Two research papers by our two groups in the current issue of PLoS Genetics provide a broad assessment of European American population structure, and also provide several sets of AIMs for inferring ancestry in European Americans [3,4]. Our respective sets of AIMs were ascertained using different pairs of populations, but have each been shown to be effective in discerning the ancestries for which they were ascertained. The Price et al. study analyzes WGA data from the Affymetrix 500 K and Illumina 300 K platforms and describes a set of 100 AIMs ascertained using northwest versus southeast European ancestry (Price100) and a set of 200 AIMs ascertained using southeast European versus Ashkenazi Jewish ancestry (Price200) [4]. The Tian et al. study analyzes WGA data from the Illumina 300 K and 500 K platforms and describes a set of 192 AIMs ascertained using northern European versus Ashkenazi Jewish ancestry (Tian192) and a set of 1,211 AIMs ascertained using Irish versus other northern European ancestry (Tian1211) [3]. It should be stressed that combined information from either a very large set of markers or a set of highly specialized markers is required to distinguish the ancestries of these genetically very similar populations, whose real or perceived group differences may often be dominated by environmental, social, and cultural factors. Below, we outline the possible choices of marker sets for inferring various ancestries. In each case, a method such as structured association or principal components analysis can be applied to genotype data to correct for stratification.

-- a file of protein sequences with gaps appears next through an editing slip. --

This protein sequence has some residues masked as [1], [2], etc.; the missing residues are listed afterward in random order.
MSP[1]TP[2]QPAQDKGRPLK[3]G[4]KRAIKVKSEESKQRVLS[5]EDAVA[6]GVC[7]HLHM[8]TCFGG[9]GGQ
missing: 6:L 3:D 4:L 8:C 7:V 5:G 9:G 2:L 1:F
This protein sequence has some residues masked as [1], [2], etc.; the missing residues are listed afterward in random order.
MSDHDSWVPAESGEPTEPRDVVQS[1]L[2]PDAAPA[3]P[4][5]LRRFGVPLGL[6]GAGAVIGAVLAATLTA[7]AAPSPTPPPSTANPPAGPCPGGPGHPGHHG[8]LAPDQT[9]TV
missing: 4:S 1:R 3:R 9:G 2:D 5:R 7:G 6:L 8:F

To correct for stratification along the north–south (or northwest–southeast) cline, either the Price100 or Tian192 marker sets can be used. (The Tian192 markers, which were ascertained using northern European versus Ashkenazi Jewish ancestry, are effective in distinguishing north–south ancestry because southern Europeans attain intermediate ancestry values as compared to values at one extreme for northern Europeans.) To correct for stratification involving both north–south and Ashkenazi Jewish ancestry, one option is to use the Price100+Price200 marker sets, which together separate north, south, and Ashkenazi ancestry into three distinct clusters. Another option is to use the Tian192 marker set, which models these three ancestries along a single axis and will be sufficient in the case that the phenotype being analyzed has intermediate values for southern European as compared to northern European versus Ashkenazi Jewish ancestry. Finally, to correct for stratification involving a west–east gradient within northern Europe (e.g., Irish versus other northern European ancestry), the Tian1211 marker set is the only set of AIMs available.